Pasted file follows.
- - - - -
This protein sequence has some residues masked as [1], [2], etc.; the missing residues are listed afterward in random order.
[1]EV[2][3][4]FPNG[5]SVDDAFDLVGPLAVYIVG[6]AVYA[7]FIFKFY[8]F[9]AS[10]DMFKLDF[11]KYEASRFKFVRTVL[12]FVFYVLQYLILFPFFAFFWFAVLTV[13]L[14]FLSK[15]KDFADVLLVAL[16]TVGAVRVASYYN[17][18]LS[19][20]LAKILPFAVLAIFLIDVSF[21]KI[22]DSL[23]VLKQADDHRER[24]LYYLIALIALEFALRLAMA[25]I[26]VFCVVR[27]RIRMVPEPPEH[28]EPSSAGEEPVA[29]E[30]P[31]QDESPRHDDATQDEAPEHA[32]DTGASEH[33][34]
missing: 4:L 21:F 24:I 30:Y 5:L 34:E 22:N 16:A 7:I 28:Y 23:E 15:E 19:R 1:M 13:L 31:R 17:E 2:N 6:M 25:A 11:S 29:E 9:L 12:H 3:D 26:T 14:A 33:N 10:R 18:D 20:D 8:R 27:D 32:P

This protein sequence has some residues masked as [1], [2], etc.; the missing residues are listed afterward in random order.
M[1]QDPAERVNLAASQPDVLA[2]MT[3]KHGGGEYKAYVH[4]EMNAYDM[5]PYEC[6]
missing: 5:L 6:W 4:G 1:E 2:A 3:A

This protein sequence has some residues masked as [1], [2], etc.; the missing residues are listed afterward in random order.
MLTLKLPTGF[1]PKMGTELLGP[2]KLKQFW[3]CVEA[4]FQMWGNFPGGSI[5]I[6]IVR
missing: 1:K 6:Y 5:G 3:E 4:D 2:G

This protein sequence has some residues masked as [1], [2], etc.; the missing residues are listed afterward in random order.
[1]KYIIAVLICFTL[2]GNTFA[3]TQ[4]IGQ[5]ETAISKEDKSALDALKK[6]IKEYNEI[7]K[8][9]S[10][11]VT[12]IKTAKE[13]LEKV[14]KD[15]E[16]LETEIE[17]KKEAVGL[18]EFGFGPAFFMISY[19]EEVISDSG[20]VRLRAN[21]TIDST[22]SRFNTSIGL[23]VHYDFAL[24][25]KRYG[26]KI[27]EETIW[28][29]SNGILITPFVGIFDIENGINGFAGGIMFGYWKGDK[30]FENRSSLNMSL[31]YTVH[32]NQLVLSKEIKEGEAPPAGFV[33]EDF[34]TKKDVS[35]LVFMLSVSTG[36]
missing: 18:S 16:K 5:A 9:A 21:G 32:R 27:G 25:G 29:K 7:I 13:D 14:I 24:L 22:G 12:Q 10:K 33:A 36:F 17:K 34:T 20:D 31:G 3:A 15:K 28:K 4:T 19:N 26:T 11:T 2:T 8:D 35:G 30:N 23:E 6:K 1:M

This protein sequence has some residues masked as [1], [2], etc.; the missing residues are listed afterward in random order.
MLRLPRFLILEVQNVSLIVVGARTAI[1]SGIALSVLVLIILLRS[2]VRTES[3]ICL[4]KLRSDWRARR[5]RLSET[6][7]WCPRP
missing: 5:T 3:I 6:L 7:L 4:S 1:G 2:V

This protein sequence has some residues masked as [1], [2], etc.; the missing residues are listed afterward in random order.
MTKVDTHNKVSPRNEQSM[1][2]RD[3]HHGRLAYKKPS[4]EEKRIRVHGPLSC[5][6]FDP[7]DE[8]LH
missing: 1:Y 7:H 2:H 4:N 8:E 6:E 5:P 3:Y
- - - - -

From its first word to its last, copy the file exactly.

This protein sequence has some residues masked as [1], [2], etc.; the missing residues are listed afterward in random order.
[1]EV[2][3][4]FPNG[5]SVDDAFDLVGPLAVYIVG[6]AVYA[7]FIFKFY[8]F[9]AS[10]DMFKLDF[11]KYEASRFKFVRTVL[12]FVFYVLQYLILFPFFAFFWFAVLTV[13]L[14]FLSK[15]KDFADVLLVAL[16]TVGAVRVASYYN[17][18]LS[19][20]LAKILPFAVLAIFLIDVSF[21]KI[22]DSL[23]VLKQADDHRER[24]LYYLIALIALEFALRLAMA[25]I[26]VFCVVR[27]RIRMVPEPPEH[28]EPSSAGEEPVA[29]E[30]P[31]QDESPRHDDATQDEAPEHA[32]DTGASEH[33][34]
missing: 4:L 21:F 24:I 30:Y 5:L 34:E 22:N 16:A 7:I 28:Y 23:E 15:E 19:R 1:M 13:L 31:R 17:E 2:N 6:M 25:A 11:S 29:E 9:L 12:H 3:D 26:T 14:A 33:N 10:R 18:D 20:D 8:R 27:D 32:P

This protein sequence has some residues masked as [1], [2], etc.; the missing residues are listed afterward in random order.
M[1]QDPAERVNLAASQPDVLA[2]MT[3]KHGGGEYKAYVH[4]EMNAYDM[5]PYEC[6]
missing: 5:L 6:W 4:G 1:E 2:A 3:A

This protein sequence has some residues masked as [1], [2], etc.; the missing residues are listed afterward in random order.
MLTLKLPTGF[1]PKMGTELLGP[2]KLKQFW[3]CVEA[4]FQMWGNFPGGSI[5]I[6]IVR
missing: 1:K 6:Y 5:G 3:E 4:D 2:G

This protein sequence has some residues masked as [1], [2], etc.; the missing residues are listed afterward in random order.
[1]KYIIAVLICFTL[2]GNTFA[3]TQ[4]IGQ[5]ETAISKEDKSALDALKK[6]IKEYNEI[7]K[8][9]S[10][11]VT[12]IKTAKE[13]LEKV[14]KD[15]E[16]LETEIE[17]KKEAVGL[18]EFGFGPAFFMISY[19]EEVISDSG[20]VRLRAN[21]TIDST[22]SRFNTSIGL[23]VHYDFAL[24][25]KRYG[26]KI[27]EETIW[28][29]SNGILITPFVGIFDIENGINGFAGGIMFGYWKGDK[30]FENRSSLNMSL[31]YTVH[32]NQLVLSKEIKEGEAPPAGFV[33]EDF[34]TKKDVS[35]LVFMLSVSTG[36]
missing: 18:S 16:K 5:A 9:A 21:G 32:R 27:G 25:G 29:K 7:I 13:D 14:I 24:L 22:G 12:Q 10:K 33:A 36:F 17:K 34:T 20:D 31:G 3:A 15:K 28:K 4:T 19:N 26:T 11:T 2:T 8:D 35:G 30:N 23:E 6:K 1:M

This protein sequence has some residues masked as [1], [2], etc.; the missing residues are listed afterward in random order.
MLRLPRFLILEVQNVSLIVVGARTAI[1]SGIALSVLVLIILLRS[2]VRTES[3]ICL[4]KLRSDWRARR[5]RLSET[6][7]WCPRP
missing: 5:T 3:I 6:L 7:L 4:S 1:G 2:V

This protein sequence has some residues masked as [1], [2], etc.; the missing residues are listed afterward in random order.
MTKVDTHNKVSPRNEQSM[1][2]RD[3]HHGRLAYKKPS[4]EEKRIRVHGPLSC[5][6]FDP[7]DE[8]LH
missing: 1:Y 7:H 2:H 4:N 8:E 6:E 5:P 3:Y